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Penciling-in the future

Penciling-in the future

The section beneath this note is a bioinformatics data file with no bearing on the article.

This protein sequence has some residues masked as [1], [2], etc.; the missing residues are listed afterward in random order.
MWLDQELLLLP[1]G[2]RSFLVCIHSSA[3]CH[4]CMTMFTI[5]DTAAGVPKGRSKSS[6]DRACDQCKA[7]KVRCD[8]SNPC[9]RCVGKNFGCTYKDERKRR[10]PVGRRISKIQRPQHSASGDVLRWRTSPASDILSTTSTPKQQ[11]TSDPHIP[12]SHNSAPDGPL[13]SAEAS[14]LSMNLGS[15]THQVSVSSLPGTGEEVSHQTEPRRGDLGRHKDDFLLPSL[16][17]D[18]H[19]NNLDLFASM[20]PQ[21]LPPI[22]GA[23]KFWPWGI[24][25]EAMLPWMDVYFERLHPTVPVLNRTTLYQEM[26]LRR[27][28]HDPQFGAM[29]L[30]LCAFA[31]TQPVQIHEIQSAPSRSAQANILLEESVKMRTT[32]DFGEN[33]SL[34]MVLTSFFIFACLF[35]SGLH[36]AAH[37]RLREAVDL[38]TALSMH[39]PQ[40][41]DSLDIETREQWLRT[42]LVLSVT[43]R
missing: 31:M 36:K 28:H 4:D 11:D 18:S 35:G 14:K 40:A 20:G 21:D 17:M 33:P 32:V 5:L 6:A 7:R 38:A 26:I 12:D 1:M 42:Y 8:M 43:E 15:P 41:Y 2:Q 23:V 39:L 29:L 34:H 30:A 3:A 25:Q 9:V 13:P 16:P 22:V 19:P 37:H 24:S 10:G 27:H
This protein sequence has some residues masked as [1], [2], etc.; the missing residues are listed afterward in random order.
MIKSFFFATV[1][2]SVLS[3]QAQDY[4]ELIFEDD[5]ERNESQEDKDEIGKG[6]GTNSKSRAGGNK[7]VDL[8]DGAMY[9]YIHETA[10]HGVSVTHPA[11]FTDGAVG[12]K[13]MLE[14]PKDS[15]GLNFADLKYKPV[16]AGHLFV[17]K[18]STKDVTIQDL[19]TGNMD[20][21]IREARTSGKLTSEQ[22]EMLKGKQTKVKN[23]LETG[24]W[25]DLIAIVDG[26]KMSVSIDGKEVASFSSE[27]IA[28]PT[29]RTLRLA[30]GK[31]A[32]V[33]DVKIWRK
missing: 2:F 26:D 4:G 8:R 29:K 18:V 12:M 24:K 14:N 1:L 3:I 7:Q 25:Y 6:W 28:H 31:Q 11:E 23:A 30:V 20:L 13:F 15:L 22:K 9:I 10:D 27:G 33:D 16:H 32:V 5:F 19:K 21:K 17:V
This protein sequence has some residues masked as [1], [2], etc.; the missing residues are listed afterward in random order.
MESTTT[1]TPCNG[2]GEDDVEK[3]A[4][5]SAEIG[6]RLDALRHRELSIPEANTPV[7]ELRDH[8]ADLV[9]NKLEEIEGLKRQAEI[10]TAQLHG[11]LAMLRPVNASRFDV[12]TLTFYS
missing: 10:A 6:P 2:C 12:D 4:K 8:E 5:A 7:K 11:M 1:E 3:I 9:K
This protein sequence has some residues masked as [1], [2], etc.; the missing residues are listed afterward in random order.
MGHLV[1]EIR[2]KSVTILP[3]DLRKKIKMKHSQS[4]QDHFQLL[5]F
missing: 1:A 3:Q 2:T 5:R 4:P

Postdoctoral researcher Justin Ries, working with Anne Cohen and Dan McCorkle in the WHOI Geology and Geophysics Department, grew this tropical pencil urchin (Eucidaris tribuloides) and other marine shell-building animals for months in tanks under atmospheres containing high carbon dioxide levels. More carbon dioxide generates greater acidity in the water, which can corrode calcium carbonate, the material many marine animals use for their shells. Ries (now at the University of North Carolina) wanted to test the animals' ability to build their shells under the increasingly high levels of carbon dioxide predicted for the future, if fossil fuel reserves continue to be burned and the resulting CO2 released. (Photo by Tom Kleindinst, Woods Hole Oceanographic Institution)


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